For Bear Stearns CEO Jimmy Cayne, his 74th year was a difficult one. In August, two of Bear’s hedge funds collapsed, heralding the subprime crisis and tipping off the worst losses in the firm’s history. Then there were the firings, the Wall Street Journal article that painted him as a slacker pothead (and also weird), plus the investor retaliations, the regulatory investigations, the whispers that, after 39 years of service, he might need to be canned. It’s enough to make anyone want to take refuge in golf and ganja. Which, the Journal and other media outlets are reporting, is what Cayne is doing. Citing “sources” who have been briefed on the situation, the papers are reporting that as early as today, Cayne will step down from his role as CEO at Bear Stearns and be replaced by Alan D. Schwartz. Cayne is “relieved,” one source told the Times. As with a great movie where the hero dies in the end, we knew this was coming, and yet still, we’re surprised. With his bridge addiction, his aversion to breakfast cereal, and his rumored affinity for the wacky tabacky, Cayne was a Wall Street original, an orchid in a sea of carnations, if you will. We’ll miss you, old chap.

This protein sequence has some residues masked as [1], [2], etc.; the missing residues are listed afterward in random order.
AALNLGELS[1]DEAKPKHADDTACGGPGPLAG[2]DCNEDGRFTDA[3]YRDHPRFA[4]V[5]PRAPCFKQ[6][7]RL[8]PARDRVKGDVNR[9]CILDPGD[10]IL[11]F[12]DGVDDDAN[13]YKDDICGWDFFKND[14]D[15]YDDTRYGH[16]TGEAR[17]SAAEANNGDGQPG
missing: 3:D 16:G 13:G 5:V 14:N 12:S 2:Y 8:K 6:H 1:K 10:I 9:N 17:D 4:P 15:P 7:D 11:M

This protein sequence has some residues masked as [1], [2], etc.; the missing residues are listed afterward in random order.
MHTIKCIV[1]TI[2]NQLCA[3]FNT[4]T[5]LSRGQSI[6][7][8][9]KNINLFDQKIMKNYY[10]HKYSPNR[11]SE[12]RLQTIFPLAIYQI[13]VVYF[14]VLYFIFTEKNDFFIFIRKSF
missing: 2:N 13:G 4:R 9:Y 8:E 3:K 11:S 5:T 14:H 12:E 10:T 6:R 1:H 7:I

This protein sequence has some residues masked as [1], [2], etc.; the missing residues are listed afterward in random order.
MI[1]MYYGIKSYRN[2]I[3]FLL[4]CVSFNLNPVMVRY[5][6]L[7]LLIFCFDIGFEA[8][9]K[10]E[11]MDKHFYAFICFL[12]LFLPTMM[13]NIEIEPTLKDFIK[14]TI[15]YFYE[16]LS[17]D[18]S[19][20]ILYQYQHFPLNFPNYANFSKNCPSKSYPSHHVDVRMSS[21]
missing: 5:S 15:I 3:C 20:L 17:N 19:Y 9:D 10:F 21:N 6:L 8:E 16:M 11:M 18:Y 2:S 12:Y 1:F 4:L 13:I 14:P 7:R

Cayne to Step Down As Bear CEO [WSJ]
Bear’s Cayne Will Quit As Chief Executive [NYT]
Earlier: Intel’s coverage of Jimmy Cayne